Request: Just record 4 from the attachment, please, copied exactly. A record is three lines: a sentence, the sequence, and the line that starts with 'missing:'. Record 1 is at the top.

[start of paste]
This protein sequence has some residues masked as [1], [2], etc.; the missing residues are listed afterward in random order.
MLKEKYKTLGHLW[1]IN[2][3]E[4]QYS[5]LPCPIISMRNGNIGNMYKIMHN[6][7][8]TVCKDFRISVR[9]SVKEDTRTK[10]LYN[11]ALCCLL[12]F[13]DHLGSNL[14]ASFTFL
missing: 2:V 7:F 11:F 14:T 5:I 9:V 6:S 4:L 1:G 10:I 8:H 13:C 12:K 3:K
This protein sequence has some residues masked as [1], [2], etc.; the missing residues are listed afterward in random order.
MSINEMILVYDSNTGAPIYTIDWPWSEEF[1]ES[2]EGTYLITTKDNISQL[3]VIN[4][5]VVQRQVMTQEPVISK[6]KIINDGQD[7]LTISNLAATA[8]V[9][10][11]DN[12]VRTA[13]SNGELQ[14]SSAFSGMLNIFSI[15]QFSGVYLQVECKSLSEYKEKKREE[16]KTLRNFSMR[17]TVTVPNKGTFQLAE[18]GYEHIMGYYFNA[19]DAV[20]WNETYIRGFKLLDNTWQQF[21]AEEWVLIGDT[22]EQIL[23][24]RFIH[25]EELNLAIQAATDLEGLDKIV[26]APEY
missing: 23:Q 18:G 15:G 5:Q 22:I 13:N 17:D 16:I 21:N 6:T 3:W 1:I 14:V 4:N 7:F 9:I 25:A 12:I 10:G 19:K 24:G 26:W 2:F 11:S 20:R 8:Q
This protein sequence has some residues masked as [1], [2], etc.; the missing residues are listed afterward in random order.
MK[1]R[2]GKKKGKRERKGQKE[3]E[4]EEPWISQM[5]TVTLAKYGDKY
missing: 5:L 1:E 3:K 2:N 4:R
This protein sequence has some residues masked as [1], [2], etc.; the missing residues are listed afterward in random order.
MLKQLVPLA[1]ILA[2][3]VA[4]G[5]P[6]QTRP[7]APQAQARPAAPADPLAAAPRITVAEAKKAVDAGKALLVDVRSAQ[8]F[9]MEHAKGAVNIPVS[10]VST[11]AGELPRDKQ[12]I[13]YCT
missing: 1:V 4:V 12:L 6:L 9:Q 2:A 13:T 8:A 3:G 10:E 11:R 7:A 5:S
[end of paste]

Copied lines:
This protein sequence has some residues masked as [1], [2], etc.; the missing residues are listed afterward in random order.
MLKQLVPLA[1]ILA[2][3]VA[4]G[5]P[6]QTRP[7]APQAQARPAAPADPLAAAPRITVAEAKKAVDAGKALLVDVRSAQ[8]F[9]MEHAKGAVNIPVS[10]VST[11]AGELPRDKQ[12]I[13]YCT
missing: 1:V 4:V 12:L 6:L 9:Q 2:A 13:T 8:A 3:G 10:E 11:R 7:A 5:S